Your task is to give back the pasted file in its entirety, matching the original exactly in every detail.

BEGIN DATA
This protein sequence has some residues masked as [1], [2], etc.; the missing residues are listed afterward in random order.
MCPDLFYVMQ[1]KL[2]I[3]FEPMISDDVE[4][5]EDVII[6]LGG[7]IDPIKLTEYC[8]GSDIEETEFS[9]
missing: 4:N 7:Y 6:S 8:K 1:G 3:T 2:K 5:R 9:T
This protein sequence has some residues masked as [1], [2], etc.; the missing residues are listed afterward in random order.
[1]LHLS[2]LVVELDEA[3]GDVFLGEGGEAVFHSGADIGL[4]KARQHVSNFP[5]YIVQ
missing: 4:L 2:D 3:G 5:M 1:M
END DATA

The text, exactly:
This protein sequence has some residues masked as [1], [2], etc.; the missing residues are listed afterward in random order.
MCPDLFYVMQ[1]KL[2]I[3]FEPMISDDVE[4][5]EDVII[6]LGG[7]IDPIKLTEYC[8]GSDIEETEFS[9]
missing: 4:N 7:Y 6:S 8:K 1:G 3:T 2:K 5:R 9:T
This protein sequence has some residues masked as [1], [2], etc.; the missing residues are listed afterward in random order.
[1]LHLS[2]LVVELDEA[3]GDVFLGEGGEAVFHSGADIGL[4]KARQHVSNFP[5]YIVQ
missing: 4:L 2:D 3:G 5:M 1:M